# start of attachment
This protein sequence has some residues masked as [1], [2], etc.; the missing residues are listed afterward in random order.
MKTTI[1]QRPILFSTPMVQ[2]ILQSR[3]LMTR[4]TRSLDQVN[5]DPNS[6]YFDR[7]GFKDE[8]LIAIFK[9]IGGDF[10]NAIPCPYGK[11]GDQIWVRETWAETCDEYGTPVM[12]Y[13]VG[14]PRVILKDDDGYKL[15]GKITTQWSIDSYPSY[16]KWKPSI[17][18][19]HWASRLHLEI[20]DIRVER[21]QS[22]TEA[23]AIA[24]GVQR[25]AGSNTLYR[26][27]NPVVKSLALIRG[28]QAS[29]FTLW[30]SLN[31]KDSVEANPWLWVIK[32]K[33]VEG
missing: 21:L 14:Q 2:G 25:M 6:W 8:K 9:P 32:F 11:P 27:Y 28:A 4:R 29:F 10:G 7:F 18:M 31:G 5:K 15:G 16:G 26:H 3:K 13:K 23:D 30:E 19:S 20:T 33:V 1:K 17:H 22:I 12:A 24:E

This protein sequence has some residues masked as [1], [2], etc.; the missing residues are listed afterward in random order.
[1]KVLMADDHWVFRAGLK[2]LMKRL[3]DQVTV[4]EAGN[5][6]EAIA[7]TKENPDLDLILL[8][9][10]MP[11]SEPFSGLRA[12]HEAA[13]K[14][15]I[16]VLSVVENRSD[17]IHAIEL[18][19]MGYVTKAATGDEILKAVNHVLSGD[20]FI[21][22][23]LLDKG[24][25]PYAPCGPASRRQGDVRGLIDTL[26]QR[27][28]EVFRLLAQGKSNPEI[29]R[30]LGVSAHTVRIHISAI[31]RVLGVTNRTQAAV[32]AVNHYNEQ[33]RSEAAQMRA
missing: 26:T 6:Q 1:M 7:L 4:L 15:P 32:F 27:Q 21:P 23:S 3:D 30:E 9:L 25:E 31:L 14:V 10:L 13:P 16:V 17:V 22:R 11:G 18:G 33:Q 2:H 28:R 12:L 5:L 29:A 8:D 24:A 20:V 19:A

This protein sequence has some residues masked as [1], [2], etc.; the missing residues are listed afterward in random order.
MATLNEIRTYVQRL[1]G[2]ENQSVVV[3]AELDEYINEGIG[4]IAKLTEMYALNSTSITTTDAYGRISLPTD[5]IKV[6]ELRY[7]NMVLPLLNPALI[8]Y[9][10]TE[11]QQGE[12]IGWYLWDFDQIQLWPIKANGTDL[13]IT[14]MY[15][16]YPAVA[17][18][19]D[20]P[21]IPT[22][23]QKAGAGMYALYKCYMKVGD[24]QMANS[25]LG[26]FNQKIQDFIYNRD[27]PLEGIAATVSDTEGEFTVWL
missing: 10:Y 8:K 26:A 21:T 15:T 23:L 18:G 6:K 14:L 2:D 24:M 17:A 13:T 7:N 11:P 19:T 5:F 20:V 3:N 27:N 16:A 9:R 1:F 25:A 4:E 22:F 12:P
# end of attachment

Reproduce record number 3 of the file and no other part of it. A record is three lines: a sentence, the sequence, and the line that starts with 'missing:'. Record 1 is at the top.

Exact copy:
This protein sequence has some residues masked as [1], [2], etc.; the missing residues are listed afterward in random order.
MATLNEIRTYVQRL[1]G[2]ENQSVVV[3]AELDEYINEGIG[4]IAKLTEMYALNSTSITTTDAYGRISLPTD[5]IKV[6]ELRY[7]NMVLPLLNPALI[8]Y[9][10]TE[11]QQGE[12]IGWYLWDFDQIQLWPIKANGTDL[13]IT[14]MY[15][16]YPAVA[17][18][19]D[20]P[21]IPT[22][23]QKAGAGMYALYKCYMKVGD[24]QMANS[25]LG[26]FNQKIQDFIYNRD[27]PLEGIAATVSDTEGEFTVWL
missing: 10:Y 8:K 26:A 21:T 15:T 23:L 18:G 6:K 14:L 2:D 24:M 17:A 13:T 7:N 11:P 19:T 5:F 20:V 3:N 27:N 16:A 9:R 1:F 25:A 4:E 22:F 12:P